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Data-driven prototyping via natural-language-based GUI retrieval
Kolthoff K., Bartelt C., Ponzetto S. Automated Software Engineering30 (1):2023.Type:Article
Date Reviewed: Mar 7 2024

Reading this paper would leave anyone conflicted. It describes a good contribution ridden with flaws. It is puzzling that the referees and journal editors accepted the paper in its current form. The presentation style is verbose, and some of the long sentences read like word-for-word translations from another language. The technical material is described informally, and one needs to consult supplementary material--for example, various documents including notebooks, data, code, and evaluation ( order to separate the research contributions from several claims. A recurring claim, and the main appeal of this research, is “natural language requirements” elicitation. First, in software engineering, users’ needs become requirements only after translation by requirements engineers. Second, browsing through the file “gold standard” (another critical claim) in the supplementary material reveals the bare simplicity of the “requirements”: each entry in the file is a phrase or a short sentence.

The authors describe the stages they undertook to implement a graphical user interface (GUI) prototyping system, their evaluation of the system, the retrieval methods they used, the gold standard they developed, and user experience with the system. The first stage is the construction of a curated GUI repository from the Rico GUI dataset (note that the provided link is broken). The curation process uses filtering criteria that include limiting application types to business and utilities, selecting only English-based GUIs, and removing erroneous cases. As part of this process, a textual representation of each GUI was carried out by extracting text from metadata, XPath expressions, and icon labels. Even though the claim is just English-based applications, while trying the prototype application, some of the results of my queries were in languages other than English (Spanish, Vietnamese).

The second stage is the GUI retrieval implementation. A user requirement in natural language is processed using the typical natural language processing (NLP) pipeline to generate a query. Given the queries in the gold standard, the NLP involved is trivial. Three different information retrieval methods (TF-IDF, BM25, and nBOW) are used to retrieve ranked GUIs satisfying the query. These results are used to perform automatic query expansion based on the Kullback-Leibler divergence model. Moreover, a BERT-based learning to rank (LTR) model is adopted to rank the retrieved GUIs. The authors state that they fine-tuned an existing BERT model without providing any further details.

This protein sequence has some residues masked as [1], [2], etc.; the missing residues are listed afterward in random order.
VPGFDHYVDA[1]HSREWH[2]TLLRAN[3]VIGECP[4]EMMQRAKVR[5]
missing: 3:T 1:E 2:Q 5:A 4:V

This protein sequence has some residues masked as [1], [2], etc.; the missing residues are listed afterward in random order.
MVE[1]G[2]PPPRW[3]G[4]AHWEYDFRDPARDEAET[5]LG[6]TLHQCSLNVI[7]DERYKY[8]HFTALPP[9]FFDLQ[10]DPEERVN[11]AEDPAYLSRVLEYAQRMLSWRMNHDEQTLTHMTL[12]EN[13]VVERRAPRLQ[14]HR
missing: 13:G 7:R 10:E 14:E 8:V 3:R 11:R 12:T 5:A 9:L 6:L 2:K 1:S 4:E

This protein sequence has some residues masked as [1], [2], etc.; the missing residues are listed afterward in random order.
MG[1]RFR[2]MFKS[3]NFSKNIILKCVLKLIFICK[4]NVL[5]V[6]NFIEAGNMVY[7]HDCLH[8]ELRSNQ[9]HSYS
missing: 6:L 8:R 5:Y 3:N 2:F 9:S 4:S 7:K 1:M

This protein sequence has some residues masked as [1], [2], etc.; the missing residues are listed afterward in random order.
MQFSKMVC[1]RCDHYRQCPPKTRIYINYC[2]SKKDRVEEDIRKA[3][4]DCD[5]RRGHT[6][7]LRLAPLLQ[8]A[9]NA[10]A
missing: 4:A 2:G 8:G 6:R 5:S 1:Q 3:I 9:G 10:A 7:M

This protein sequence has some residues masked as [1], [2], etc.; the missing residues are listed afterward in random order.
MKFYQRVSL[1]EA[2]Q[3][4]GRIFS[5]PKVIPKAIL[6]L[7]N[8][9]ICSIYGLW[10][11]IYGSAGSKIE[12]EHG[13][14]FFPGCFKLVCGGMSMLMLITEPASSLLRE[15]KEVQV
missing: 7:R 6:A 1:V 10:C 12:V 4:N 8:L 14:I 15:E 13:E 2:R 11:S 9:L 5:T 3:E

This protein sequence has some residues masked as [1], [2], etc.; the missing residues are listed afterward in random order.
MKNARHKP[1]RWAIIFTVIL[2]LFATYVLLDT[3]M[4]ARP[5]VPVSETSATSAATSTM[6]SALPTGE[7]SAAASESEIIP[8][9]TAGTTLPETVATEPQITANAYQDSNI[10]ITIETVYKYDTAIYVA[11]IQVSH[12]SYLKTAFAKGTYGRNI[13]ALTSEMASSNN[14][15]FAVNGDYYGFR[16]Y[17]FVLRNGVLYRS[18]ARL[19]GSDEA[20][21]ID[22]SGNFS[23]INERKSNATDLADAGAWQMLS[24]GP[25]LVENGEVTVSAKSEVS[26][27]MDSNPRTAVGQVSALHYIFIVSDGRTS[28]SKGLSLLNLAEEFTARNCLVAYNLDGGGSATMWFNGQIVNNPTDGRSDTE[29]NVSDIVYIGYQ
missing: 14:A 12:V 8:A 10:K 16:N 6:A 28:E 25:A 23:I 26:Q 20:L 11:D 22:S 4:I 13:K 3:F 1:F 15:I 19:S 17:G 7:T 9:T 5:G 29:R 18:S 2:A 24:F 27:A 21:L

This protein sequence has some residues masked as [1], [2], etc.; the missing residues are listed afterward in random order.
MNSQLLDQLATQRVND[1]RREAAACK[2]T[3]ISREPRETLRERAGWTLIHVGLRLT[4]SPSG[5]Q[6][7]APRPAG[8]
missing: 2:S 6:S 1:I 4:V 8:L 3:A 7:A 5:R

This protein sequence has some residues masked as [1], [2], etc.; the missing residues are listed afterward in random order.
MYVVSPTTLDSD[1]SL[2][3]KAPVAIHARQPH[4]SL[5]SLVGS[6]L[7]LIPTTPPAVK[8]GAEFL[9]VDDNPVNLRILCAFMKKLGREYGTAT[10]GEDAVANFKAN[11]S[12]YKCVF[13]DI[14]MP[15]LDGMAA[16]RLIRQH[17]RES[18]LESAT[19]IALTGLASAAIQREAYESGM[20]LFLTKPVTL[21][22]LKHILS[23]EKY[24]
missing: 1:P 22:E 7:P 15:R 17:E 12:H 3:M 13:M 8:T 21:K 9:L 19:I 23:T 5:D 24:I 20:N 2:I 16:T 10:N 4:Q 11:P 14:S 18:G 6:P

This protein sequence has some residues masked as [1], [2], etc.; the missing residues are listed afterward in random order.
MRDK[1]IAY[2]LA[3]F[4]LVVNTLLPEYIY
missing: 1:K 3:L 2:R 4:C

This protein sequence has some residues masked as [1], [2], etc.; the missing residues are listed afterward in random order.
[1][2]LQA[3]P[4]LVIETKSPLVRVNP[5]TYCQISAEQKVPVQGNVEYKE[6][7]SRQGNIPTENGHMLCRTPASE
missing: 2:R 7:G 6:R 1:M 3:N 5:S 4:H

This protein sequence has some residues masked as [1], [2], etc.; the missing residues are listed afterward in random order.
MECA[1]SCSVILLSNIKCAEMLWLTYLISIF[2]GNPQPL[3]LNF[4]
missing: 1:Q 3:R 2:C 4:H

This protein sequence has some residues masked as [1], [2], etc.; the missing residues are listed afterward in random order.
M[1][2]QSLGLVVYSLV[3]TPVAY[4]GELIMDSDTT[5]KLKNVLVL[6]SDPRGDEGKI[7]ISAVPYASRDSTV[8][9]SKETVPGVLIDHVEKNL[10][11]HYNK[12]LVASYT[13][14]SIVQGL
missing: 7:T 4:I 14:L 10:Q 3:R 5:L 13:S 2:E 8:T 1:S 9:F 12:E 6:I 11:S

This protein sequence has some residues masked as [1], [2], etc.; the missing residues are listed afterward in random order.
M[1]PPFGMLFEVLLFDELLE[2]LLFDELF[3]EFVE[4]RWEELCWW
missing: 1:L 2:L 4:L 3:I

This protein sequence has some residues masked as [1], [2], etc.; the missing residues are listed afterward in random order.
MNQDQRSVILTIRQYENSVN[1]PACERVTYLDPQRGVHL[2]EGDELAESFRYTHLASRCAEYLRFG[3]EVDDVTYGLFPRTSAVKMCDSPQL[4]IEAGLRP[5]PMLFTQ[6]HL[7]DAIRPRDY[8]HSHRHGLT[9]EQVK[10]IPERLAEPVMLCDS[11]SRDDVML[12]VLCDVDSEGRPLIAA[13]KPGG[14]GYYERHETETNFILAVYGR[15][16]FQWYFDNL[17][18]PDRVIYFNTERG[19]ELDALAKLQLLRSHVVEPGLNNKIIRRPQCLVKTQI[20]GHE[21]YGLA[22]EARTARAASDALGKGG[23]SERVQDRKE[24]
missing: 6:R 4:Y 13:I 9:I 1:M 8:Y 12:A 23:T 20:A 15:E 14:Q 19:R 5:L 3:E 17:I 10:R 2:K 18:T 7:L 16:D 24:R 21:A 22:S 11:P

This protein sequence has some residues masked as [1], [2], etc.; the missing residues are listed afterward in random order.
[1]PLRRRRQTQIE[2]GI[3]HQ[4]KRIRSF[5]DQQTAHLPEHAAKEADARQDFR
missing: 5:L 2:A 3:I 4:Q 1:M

The third stage is implementation of the prototype system ( The main window consists of three views: 1. Search GUIs, 2. Create Prototype, and 3. Explore Preview. Only “Search GUIs” is functional in the present version. The authors do not provide any documentation or user’s guide, and the explanations given in the text are not consistent with the implementation.

The final stage is the experimental evaluation. The following three research questions are posed:

RQ1: Which retrieval method performs best for GUI retrieval on the basis of NL search queries?
RQ2: Does RaWi increase the GUI prototyping productivity compared to a traditional prototyping tool?
RQ3: Do users perceive RaWi as useful for rapid high-fidelity GUI prototyping?

Addressing RQ1 requires a set of high-quality queries. The authors developed what is termed a “gold standard” of queries. The process uses Amazon Mechanical Turks to generate queries for a GUI subset from the GUI repository. These queries are then filtered in more or less formal ways to obtain the gold standard. RQ2 uses a controlled experiment with 19 subjects to assess the relative productivity of the prototyping system. Based on their background and related experience, these subjects form a representative group. The participants were tasked with building two GUIs, one using the prototyping system and the other one using a traditional approach (left undefined). Snapshots of each participant’s progress were taken at regular intervals and subsequently analyzed. A usability study was conducted to assess RQ3. The participants answered several questions using a five-point Likert scale. A statistical analysis was performed for each of the research questions and the results are summarized in various tables.

Reviewer:  B. Belkhouche Review #: CR147723
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